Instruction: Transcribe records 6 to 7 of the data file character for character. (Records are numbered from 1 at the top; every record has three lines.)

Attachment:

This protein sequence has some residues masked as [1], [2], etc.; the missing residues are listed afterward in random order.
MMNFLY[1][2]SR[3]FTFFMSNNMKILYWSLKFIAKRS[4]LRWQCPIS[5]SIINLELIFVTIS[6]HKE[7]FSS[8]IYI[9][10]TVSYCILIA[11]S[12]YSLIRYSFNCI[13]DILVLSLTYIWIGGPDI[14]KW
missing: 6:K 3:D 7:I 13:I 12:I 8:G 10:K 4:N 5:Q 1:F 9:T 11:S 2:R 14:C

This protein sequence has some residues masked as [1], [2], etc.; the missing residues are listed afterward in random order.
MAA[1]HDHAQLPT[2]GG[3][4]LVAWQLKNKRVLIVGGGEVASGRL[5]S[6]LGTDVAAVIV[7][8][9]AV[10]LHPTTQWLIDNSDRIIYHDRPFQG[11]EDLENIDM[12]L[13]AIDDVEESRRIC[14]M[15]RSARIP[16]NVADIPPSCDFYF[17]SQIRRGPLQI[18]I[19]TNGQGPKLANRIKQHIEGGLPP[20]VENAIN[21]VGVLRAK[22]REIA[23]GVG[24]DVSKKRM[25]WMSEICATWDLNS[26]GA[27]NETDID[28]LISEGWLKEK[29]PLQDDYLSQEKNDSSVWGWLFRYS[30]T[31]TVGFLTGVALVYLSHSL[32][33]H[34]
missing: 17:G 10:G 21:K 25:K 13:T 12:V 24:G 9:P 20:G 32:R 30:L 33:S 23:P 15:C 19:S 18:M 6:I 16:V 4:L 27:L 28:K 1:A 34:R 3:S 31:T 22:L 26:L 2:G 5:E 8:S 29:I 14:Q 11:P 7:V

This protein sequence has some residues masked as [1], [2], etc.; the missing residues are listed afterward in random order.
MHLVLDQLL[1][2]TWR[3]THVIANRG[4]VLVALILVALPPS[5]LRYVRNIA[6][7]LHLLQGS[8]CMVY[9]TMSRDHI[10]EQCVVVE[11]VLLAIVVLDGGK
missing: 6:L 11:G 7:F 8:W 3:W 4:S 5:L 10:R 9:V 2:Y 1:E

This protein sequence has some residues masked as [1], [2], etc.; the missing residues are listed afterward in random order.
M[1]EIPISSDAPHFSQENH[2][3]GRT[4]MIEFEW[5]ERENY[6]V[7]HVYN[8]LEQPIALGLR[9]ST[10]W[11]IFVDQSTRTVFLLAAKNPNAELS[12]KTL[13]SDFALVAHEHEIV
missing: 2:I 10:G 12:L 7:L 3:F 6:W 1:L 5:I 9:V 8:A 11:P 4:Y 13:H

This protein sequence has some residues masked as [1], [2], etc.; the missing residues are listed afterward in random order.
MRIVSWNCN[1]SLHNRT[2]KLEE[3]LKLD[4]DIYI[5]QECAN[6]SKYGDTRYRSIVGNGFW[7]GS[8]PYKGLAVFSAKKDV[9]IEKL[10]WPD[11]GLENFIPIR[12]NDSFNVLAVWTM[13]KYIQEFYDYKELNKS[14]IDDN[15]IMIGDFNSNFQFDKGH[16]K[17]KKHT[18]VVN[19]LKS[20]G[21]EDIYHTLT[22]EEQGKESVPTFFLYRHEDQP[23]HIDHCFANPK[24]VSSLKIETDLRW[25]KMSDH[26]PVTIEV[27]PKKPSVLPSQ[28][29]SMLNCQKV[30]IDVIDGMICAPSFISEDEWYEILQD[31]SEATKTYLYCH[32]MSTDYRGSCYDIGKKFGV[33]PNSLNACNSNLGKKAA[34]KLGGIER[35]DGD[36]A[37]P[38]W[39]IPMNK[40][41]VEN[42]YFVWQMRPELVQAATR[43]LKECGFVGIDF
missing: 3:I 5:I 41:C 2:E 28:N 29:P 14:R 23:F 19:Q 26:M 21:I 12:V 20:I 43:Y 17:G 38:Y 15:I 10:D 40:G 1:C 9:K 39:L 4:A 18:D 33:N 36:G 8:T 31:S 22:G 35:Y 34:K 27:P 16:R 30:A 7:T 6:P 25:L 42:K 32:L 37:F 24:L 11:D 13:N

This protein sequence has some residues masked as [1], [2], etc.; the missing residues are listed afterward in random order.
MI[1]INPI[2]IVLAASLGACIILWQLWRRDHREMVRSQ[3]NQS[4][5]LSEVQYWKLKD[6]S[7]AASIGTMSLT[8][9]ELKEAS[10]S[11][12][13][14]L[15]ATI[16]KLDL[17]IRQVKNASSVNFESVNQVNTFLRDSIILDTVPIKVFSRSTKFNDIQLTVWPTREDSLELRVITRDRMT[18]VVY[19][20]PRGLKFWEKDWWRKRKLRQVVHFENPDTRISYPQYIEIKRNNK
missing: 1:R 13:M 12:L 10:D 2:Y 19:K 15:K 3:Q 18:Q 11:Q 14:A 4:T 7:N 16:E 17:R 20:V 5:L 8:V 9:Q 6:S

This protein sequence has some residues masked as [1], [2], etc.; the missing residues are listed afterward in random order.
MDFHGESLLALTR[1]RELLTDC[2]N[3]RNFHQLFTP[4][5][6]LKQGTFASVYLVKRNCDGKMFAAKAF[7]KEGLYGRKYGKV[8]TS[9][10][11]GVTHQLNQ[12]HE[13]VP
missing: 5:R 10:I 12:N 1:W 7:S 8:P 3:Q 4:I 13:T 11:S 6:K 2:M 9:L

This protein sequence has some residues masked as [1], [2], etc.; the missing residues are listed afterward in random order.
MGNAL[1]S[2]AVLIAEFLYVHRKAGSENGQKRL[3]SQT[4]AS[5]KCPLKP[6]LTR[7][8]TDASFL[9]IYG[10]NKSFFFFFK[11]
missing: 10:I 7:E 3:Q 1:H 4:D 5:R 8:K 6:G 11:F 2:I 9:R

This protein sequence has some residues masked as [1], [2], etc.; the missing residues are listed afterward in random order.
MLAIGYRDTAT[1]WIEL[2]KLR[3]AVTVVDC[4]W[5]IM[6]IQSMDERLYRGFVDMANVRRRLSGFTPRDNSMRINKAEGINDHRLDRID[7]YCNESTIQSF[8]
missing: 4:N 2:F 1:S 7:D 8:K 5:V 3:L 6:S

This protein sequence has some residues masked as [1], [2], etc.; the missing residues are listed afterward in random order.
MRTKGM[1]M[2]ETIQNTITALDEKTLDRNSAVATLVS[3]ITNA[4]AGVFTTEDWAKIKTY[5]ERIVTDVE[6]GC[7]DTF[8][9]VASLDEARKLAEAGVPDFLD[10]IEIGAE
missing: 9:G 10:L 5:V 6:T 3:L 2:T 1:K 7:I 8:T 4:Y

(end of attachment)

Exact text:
This protein sequence has some residues masked as [1], [2], etc.; the missing residues are listed afterward in random order.
MI[1]INPI[2]IVLAASLGACIILWQLWRRDHREMVRSQ[3]NQS[4][5]LSEVQYWKLKD[6]S[7]AASIGTMSLT[8][9]ELKEAS[10]S[11][12][13][14]L[15]ATI[16]KLDL[17]IRQVKNASSVNFESVNQVNTFLRDSIILDTVPIKVFSRSTKFNDIQLTVWPTREDSLELRVITRDRMT[18]VVY[19][20]PRGLKFWEKDWWRKRKLRQVVHFENPDTRISYPQYIEIKRNNK
missing: 1:R 13:M 12:L 10:D 2:Y 19:K 15:K 3:Q 18:Q 11:Q 14:A 4:T 7:N 16:E 17:R 20:V 5:L 8:V 9:Q 6:S

This protein sequence has some residues masked as [1], [2], etc.; the missing residues are listed afterward in random order.
MDFHGESLLALTR[1]RELLTDC[2]N[3]RNFHQLFTP[4][5][6]LKQGTFASVYLVKRNCDGKMFAAKAF[7]KEGLYGRKYGKV[8]TS[9][10][11]GVTHQLNQ[12]HE[13]VP
missing: 5:R 10:I 12:N 1:W 7:S 8:P 3:Q 4:I 13:T 11:S 6:K 2:M 9:L